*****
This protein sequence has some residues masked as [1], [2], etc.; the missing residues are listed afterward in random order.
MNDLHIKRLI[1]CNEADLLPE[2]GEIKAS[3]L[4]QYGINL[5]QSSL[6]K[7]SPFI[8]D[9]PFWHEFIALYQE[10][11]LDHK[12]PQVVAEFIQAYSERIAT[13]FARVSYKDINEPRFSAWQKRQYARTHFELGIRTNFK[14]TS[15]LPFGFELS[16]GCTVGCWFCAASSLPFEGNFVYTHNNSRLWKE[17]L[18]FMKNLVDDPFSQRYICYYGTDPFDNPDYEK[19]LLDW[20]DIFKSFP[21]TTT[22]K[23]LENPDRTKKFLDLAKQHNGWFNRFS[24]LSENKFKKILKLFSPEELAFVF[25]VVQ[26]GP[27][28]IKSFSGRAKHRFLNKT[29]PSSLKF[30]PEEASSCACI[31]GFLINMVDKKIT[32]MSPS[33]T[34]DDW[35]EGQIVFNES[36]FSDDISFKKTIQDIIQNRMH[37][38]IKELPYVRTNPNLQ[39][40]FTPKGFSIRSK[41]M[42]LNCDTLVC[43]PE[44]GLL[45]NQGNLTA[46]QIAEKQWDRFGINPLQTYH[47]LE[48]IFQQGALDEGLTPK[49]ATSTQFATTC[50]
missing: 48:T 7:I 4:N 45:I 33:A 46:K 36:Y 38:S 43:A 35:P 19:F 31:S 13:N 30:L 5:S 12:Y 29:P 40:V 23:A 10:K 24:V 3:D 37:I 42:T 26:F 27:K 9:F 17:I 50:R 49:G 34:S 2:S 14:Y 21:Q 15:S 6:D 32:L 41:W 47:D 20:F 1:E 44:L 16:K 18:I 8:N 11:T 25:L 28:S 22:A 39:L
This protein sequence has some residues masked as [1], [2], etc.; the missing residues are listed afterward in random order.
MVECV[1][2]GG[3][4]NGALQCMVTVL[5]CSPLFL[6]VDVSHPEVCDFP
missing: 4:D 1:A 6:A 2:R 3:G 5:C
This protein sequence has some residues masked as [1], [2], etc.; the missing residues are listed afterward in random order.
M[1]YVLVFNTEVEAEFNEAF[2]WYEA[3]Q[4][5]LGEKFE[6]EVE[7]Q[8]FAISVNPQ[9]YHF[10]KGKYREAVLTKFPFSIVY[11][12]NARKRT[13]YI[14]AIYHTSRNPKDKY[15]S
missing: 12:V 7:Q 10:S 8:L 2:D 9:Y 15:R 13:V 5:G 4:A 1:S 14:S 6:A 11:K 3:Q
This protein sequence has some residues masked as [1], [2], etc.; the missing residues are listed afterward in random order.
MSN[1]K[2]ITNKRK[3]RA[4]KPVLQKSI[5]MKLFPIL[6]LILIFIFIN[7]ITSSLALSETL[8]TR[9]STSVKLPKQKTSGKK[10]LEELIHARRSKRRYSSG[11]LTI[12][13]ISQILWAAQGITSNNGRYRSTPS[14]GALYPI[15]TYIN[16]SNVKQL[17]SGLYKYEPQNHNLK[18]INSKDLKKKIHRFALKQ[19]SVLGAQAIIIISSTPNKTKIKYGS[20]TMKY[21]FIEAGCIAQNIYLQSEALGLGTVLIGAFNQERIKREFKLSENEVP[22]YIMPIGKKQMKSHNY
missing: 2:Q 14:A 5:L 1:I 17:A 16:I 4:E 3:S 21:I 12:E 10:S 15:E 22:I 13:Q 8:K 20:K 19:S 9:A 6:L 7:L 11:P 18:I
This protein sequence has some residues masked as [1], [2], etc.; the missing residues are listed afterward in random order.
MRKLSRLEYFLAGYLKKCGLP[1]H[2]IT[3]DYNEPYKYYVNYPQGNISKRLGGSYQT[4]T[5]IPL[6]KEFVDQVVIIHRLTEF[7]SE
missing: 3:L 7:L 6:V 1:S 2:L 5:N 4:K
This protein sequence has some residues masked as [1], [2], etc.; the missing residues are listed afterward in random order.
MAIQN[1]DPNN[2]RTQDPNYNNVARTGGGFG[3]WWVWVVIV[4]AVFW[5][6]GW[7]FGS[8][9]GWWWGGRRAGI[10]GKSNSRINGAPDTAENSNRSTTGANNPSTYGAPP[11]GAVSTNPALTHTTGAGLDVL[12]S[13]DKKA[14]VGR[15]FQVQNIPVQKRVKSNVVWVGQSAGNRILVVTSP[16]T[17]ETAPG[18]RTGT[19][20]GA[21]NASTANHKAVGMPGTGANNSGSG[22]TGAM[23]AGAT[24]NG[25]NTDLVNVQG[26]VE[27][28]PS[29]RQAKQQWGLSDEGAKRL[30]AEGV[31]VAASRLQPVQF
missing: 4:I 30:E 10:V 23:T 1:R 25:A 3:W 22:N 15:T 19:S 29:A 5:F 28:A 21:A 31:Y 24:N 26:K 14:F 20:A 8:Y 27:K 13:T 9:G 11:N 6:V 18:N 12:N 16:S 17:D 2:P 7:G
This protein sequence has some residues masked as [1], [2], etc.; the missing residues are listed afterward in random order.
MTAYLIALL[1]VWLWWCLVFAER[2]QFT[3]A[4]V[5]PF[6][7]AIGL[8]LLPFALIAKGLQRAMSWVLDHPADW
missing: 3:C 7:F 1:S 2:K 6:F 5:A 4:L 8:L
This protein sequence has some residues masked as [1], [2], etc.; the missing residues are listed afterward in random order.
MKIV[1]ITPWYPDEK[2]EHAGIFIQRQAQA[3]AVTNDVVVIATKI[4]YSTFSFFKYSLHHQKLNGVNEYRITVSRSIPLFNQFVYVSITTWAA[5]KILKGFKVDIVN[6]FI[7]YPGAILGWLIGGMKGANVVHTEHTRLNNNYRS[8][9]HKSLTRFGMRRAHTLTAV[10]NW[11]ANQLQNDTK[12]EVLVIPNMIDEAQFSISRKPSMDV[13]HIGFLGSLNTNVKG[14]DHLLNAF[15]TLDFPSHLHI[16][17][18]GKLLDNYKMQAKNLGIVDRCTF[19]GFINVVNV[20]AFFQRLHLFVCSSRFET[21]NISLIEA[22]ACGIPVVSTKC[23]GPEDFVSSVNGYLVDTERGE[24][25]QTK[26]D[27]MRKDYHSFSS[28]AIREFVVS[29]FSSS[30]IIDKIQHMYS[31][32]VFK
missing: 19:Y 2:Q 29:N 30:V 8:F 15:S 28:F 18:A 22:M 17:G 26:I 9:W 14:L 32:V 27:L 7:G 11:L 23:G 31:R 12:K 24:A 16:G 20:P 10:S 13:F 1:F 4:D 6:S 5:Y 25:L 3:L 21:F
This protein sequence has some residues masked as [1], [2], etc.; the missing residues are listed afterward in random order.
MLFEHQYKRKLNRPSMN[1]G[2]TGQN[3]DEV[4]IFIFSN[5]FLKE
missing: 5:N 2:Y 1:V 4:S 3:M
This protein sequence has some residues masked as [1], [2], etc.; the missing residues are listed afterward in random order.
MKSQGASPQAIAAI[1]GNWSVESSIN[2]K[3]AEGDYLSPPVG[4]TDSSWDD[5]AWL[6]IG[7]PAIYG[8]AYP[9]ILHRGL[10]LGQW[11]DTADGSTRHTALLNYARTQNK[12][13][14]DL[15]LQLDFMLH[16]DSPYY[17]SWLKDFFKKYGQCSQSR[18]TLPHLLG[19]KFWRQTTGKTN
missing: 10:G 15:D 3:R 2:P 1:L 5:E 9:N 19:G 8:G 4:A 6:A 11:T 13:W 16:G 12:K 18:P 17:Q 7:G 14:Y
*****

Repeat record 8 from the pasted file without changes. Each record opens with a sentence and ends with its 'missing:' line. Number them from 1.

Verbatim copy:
This protein sequence has some residues masked as [1], [2], etc.; the missing residues are listed afterward in random order.
MKIV[1]ITPWYPDEK[2]EHAGIFIQRQAQA[3]AVTNDVVVIATKI[4]YSTFSFFKYSLHHQKLNGVNEYRITVSRSIPLFNQFVYVSITTWAA[5]KILKGFKVDIVN[6]FI[7]YPGAILGWLIGGMKGANVVHTEHTRLNNNYRS[8][9]HKSLTRFGMRRAHTLTAV[10]NW[11]ANQLQNDTK[12]EVLVIPNMIDEAQFSISRKPSMDV[13]HIGFLGSLNTNVKG[14]DHLLNAF[15]TLDFPSHLHI[16][17][18]GKLLDNYKMQAKNLGIVDRCTF[19]GFINVVNV[20]AFFQRLHLFVCSSRFET[21]NISLIEA[22]ACGIPVVSTKC[23]GPEDFVSSVNGYLVDTERGE[24][25]QTK[26]D[27]MRKDYHSFSS[28]AIREFVVS[29]FSSS[30]IIDKIQHMYS[31][32]VFK
missing: 19:Y 2:Q 29:N 30:V 8:F 15:S 28:F 18:A 22:M 17:G 26:I 9:W 14:L 32:V 27:L 7:G 11:L 23:G 31:R 12:K 24:A 16:G 20:P 10:S 13:F 1:F 4:D 6:S 5:Y 25:L 3:L 21:F